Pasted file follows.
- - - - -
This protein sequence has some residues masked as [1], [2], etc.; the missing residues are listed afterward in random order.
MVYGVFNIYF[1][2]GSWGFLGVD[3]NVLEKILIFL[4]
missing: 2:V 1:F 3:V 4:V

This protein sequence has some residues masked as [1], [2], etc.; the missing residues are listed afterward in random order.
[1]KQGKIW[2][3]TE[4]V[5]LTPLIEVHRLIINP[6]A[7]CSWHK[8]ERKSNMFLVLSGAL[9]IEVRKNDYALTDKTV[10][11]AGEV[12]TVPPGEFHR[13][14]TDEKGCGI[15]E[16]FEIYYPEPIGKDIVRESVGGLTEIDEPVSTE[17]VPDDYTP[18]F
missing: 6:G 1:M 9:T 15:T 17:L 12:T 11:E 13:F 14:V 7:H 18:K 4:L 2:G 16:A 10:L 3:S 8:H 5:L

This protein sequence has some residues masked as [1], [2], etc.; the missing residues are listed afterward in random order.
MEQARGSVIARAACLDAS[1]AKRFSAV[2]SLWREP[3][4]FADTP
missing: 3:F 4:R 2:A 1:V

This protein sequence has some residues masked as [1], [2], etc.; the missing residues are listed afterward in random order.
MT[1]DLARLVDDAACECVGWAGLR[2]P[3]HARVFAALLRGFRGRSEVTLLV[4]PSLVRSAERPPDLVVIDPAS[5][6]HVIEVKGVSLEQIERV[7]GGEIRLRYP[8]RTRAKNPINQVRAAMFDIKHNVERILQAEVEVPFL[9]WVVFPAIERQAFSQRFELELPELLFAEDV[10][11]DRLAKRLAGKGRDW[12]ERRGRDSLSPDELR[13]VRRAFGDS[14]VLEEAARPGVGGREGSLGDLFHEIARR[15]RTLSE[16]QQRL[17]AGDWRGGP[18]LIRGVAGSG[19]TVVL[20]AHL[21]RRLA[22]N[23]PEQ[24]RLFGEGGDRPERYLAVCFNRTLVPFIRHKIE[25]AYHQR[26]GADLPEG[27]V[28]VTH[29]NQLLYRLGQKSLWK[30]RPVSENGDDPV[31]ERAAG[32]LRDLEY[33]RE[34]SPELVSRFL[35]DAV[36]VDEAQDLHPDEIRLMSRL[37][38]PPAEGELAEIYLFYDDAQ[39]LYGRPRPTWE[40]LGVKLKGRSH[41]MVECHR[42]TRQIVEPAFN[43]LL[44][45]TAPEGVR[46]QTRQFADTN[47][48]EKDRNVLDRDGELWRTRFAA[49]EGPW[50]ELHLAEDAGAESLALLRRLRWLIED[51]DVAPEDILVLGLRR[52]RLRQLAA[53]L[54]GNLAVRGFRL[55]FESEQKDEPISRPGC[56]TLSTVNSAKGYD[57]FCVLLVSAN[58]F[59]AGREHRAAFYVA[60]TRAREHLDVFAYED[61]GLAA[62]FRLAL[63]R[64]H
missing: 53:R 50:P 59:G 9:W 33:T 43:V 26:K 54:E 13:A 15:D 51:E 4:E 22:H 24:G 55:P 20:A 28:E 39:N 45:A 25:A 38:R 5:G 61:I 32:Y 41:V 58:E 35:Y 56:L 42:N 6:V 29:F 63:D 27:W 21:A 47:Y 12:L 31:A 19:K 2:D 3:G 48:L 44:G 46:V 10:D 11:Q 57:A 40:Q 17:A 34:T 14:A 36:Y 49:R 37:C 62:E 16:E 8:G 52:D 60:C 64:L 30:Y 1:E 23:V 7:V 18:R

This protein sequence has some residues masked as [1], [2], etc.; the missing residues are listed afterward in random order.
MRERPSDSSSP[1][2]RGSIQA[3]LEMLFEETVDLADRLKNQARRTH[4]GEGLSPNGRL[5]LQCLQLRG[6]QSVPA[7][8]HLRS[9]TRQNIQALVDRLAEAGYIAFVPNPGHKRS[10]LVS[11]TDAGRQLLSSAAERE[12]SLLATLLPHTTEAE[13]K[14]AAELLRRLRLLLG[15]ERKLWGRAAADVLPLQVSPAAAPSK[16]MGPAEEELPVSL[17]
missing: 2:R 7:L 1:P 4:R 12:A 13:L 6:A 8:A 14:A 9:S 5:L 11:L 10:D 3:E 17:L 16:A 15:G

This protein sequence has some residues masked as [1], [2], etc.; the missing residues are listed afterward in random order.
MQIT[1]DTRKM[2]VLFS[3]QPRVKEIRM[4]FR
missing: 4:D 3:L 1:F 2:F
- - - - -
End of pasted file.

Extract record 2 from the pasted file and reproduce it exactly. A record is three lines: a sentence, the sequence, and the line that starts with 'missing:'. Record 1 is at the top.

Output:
This protein sequence has some residues masked as [1], [2], etc.; the missing residues are listed afterward in random order.
[1]KQGKIW[2][3]TE[4]V[5]LTPLIEVHRLIINP[6]A[7]CSWHK[8]ERKSNMFLVLSGAL[9]IEVRKNDYALTDKTV[10][11]AGEV[12]TVPPGEFHR[13][14]TDEKGCGI[15]E[16]FEIYYPEPIGKDIVRESVGGLTEIDEPVSTE[17]VPDDYTP[18]F
missing: 6:G 1:M 9:T 15:T 17:L 12:T 11:E 13:F 14:V 7:H 18:K 4:L 2:G 16:A 10:L 3:S 8:H 5:L